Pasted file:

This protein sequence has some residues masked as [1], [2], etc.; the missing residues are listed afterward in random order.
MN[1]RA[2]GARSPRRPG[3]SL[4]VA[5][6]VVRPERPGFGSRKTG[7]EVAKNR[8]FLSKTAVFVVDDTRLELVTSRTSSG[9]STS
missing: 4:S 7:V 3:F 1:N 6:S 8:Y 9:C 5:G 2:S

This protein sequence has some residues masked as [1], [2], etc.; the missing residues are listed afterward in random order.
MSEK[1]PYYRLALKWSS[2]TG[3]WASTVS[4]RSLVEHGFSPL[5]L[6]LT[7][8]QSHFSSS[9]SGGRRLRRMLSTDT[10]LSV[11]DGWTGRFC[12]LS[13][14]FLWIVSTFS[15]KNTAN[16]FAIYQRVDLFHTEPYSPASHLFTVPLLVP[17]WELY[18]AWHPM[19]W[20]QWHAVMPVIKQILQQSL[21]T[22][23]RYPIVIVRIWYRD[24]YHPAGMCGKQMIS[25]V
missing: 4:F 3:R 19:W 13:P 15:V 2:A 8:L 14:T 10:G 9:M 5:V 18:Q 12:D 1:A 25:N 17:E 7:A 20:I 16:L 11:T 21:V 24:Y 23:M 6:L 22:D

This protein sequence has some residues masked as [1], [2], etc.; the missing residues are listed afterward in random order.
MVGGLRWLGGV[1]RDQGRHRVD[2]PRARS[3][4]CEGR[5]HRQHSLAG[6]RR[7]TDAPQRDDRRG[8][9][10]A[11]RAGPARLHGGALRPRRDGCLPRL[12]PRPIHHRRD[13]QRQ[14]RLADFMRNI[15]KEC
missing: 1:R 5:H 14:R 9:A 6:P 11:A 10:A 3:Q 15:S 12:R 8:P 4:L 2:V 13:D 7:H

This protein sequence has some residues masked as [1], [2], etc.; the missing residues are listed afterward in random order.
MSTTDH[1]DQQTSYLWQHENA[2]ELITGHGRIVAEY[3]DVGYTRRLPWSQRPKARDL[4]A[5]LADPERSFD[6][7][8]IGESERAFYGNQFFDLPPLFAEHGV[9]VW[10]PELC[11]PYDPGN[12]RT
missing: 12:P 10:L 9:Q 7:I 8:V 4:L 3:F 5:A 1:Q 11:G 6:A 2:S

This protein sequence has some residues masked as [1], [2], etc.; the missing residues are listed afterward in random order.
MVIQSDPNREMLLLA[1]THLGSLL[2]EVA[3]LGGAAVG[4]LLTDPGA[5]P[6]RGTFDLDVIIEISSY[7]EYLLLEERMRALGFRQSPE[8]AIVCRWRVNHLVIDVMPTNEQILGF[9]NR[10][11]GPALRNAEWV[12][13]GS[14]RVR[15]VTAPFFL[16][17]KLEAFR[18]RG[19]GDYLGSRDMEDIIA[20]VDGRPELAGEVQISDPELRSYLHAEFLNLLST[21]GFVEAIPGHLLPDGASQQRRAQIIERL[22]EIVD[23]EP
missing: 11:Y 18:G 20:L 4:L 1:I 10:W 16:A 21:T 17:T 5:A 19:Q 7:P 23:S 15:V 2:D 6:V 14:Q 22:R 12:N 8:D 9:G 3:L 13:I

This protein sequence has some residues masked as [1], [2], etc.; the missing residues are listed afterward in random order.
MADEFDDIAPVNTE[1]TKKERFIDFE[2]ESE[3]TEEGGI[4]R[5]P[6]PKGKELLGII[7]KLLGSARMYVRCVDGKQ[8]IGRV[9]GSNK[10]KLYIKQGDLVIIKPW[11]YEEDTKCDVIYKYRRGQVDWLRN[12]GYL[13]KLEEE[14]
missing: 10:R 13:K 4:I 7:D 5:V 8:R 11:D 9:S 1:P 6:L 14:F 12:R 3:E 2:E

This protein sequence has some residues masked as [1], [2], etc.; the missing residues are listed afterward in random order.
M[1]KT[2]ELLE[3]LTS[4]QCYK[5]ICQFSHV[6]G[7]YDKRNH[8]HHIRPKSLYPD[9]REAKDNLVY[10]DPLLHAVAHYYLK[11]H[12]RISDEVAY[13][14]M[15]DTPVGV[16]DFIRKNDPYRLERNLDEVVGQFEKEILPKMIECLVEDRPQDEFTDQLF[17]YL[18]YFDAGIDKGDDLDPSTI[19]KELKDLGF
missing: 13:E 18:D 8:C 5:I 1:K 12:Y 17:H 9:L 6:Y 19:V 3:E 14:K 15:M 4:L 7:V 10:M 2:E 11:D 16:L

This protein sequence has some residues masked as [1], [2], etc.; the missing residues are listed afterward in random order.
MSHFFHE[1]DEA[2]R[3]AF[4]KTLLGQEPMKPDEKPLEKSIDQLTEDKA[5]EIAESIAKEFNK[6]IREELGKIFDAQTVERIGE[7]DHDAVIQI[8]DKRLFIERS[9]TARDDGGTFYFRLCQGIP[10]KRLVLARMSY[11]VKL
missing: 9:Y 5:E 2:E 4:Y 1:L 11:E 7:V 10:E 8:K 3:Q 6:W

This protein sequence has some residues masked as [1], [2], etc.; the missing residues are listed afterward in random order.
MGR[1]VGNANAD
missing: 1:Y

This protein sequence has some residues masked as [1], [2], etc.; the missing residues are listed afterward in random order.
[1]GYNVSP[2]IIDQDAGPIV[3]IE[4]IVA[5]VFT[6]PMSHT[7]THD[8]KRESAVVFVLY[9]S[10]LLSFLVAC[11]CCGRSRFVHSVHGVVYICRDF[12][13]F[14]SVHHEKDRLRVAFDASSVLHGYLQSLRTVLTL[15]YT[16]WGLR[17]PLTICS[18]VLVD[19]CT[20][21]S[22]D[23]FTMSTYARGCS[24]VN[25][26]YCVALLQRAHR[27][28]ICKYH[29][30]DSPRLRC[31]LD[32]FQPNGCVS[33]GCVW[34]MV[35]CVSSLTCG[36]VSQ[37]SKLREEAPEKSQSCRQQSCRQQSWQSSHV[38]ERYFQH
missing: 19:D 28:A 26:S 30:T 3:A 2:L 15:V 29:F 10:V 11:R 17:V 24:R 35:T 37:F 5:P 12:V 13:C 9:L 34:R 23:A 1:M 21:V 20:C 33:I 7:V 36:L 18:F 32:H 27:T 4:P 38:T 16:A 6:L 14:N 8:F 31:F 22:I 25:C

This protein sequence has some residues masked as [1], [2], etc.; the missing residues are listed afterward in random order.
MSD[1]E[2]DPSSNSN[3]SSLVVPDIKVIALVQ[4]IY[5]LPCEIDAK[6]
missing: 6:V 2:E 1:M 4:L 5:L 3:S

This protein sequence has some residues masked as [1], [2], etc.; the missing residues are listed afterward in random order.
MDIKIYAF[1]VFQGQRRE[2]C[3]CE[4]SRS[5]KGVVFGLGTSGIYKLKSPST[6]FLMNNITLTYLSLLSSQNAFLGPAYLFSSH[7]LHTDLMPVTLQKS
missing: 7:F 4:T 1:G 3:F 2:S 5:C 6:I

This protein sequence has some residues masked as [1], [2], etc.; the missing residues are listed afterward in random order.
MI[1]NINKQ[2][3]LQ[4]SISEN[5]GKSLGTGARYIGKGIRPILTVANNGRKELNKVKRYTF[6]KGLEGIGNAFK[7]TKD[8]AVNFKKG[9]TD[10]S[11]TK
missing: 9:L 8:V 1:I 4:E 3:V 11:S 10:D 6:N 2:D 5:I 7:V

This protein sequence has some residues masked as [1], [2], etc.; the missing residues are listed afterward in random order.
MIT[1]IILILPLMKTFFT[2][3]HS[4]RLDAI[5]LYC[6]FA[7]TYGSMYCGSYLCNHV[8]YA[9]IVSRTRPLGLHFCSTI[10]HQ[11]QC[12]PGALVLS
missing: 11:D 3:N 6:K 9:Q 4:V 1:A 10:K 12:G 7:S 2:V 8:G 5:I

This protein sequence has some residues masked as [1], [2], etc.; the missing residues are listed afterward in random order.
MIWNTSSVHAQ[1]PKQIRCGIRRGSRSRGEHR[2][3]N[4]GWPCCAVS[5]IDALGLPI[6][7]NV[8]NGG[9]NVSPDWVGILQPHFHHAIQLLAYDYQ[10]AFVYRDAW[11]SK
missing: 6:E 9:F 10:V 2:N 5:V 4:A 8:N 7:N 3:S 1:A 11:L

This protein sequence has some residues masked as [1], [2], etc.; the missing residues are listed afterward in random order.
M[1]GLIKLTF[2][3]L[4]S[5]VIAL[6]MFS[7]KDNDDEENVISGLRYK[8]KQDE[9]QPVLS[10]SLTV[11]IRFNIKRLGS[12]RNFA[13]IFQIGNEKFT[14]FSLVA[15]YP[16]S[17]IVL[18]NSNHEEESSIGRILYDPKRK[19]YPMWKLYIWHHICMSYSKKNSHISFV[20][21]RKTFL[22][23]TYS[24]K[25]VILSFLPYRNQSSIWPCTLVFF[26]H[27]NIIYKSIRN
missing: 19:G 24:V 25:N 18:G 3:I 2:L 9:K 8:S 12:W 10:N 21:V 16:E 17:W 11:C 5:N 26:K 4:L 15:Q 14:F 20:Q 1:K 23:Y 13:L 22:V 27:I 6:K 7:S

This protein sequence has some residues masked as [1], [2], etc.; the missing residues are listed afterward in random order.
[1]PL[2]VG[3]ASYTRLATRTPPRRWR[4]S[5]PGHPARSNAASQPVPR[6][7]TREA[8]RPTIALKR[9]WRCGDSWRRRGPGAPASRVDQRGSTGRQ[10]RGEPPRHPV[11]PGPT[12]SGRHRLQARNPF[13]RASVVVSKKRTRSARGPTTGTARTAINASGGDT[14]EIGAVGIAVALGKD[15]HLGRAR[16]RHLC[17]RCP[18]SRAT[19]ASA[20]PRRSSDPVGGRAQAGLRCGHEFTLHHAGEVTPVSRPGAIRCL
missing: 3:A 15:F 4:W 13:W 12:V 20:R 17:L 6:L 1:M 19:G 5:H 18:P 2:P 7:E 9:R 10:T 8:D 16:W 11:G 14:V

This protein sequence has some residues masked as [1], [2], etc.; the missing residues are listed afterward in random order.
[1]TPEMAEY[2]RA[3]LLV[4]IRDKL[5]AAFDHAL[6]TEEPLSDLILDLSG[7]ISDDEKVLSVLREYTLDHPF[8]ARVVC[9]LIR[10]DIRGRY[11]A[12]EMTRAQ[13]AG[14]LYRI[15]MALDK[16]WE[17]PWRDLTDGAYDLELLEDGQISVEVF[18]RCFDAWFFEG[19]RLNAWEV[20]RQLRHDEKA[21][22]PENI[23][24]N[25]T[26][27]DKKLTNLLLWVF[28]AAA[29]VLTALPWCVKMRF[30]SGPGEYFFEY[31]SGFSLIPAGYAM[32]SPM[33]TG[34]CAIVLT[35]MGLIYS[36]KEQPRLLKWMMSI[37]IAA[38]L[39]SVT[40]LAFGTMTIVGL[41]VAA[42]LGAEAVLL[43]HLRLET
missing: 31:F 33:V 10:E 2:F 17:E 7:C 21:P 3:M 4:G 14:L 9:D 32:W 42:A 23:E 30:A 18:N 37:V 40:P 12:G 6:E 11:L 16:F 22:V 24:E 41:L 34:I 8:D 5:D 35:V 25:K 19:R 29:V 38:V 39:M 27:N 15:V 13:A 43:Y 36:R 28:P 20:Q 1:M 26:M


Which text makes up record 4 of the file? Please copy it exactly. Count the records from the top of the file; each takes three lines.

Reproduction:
This protein sequence has some residues masked as [1], [2], etc.; the missing residues are listed afterward in random order.
MSTTDH[1]DQQTSYLWQHENA[2]ELITGHGRIVAEY[3]DVGYTRRLPWSQRPKARDL[4]A[5]LADPERSFD[6][7][8]IGESERAFYGNQFFDLPPLFAEHGV[9]VW[10]PELC[11]PYDPGN[12]RT
missing: 12:P 10:L 9:Q 7:I 8:V 4:L 3:F 5:A 1:Q 11:G 6:A 2:S